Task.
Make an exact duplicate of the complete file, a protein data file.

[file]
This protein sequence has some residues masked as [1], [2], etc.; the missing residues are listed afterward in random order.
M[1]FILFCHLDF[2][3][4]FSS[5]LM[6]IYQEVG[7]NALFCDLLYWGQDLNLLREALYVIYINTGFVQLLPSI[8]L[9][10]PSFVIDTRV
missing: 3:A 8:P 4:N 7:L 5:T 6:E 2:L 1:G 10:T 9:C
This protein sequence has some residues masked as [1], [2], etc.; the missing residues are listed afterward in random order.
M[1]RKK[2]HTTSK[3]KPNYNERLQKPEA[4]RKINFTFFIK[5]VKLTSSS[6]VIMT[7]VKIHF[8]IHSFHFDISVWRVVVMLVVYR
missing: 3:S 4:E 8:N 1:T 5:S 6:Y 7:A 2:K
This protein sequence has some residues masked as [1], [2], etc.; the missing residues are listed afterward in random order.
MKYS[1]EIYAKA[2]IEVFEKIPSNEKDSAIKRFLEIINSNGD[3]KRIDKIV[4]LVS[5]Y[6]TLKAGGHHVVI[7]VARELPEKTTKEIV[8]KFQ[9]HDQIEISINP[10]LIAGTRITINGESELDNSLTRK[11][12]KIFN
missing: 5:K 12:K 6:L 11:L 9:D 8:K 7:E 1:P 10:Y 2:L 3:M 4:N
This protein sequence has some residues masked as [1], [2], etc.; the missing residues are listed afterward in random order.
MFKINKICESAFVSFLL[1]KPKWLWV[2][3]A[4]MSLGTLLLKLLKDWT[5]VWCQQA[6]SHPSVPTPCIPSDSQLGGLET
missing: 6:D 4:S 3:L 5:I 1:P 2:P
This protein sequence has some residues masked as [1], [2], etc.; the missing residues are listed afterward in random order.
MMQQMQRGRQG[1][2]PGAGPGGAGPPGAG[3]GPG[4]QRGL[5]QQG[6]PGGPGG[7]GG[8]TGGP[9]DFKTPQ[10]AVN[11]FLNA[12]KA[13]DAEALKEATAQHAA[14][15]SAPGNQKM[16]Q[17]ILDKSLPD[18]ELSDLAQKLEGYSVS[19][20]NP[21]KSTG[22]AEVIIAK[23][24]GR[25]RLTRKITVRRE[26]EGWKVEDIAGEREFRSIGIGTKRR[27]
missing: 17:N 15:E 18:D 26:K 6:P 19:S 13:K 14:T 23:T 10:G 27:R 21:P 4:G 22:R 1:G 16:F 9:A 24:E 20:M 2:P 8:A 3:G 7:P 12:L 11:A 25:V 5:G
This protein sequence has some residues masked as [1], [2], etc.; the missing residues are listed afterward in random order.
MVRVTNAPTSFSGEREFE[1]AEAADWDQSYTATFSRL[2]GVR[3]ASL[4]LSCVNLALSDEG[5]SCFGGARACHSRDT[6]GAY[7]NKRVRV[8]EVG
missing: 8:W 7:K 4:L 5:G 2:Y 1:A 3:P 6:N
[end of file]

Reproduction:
This protein sequence has some residues masked as [1], [2], etc.; the missing residues are listed afterward in random order.
M[1]FILFCHLDF[2][3][4]FSS[5]LM[6]IYQEVG[7]NALFCDLLYWGQDLNLLREALYVIYINTGFVQLLPSI[8]L[9][10]PSFVIDTRV
missing: 3:A 8:P 4:N 7:L 5:T 6:E 2:L 1:G 10:T 9:C
This protein sequence has some residues masked as [1], [2], etc.; the missing residues are listed afterward in random order.
M[1]RKK[2]HTTSK[3]KPNYNERLQKPEA[4]RKINFTFFIK[5]VKLTSSS[6]VIMT[7]VKIHF[8]IHSFHFDISVWRVVVMLVVYR
missing: 3:S 4:E 8:N 1:T 5:S 6:Y 7:A 2:K
This protein sequence has some residues masked as [1], [2], etc.; the missing residues are listed afterward in random order.
MKYS[1]EIYAKA[2]IEVFEKIPSNEKDSAIKRFLEIINSNGD[3]KRIDKIV[4]LVS[5]Y[6]TLKAGGHHVVI[7]VARELPEKTTKEIV[8]KFQ[9]HDQIEISINP[10]LIAGTRITINGESELDNSLTRK[11][12]KIFN
missing: 5:K 12:K 6:L 11:L 9:D 8:K 7:E 1:P 10:Y 2:L 3:M 4:N
This protein sequence has some residues masked as [1], [2], etc.; the missing residues are listed afterward in random order.
MFKINKICESAFVSFLL[1]KPKWLWV[2][3]A[4]MSLGTLLLKLLKDWT[5]VWCQQA[6]SHPSVPTPCIPSDSQLGGLET
missing: 6:D 4:S 3:L 5:I 1:P 2:P
This protein sequence has some residues masked as [1], [2], etc.; the missing residues are listed afterward in random order.
MMQQMQRGRQG[1][2]PGAGPGGAGPPGAG[3]GPG[4]QRGL[5]QQG[6]PGGPGG[7]GG[8]TGGP[9]DFKTPQ[10]AVN[11]FLNA[12]KA[13]DAEALKEATAQHAA[14][15]SAPGNQKM[16]Q[17]ILDKSLPD[18]ELSDLAQKLEGYSVS[19][20]NP[21]KSTG[22]AEVIIAK[23][24]GR[25]RLTRKITVRRE[26]EGWKVEDIAGEREFRSIGIGTKRR[27]
missing: 17:N 15:E 18:D 26:K 6:P 19:S 13:K 14:T 23:T 10:G 27:R 21:P 4:G 22:R 1:G 16:F 9:A 24:E 20:M 2:P 8:A 3:G 7:P 12:L 11:A 25:V 5:G
This protein sequence has some residues masked as [1], [2], etc.; the missing residues are listed afterward in random order.
MVRVTNAPTSFSGEREFE[1]AEAADWDQSYTATFSRL[2]GVR[3]ASL[4]LSCVNLALSDEG[5]SCFGGARACHSRDT[6]GAY[7]NKRVRV[8]EVG
missing: 8:W 7:K 4:L 5:G 2:Y 1:A 3:P 6:N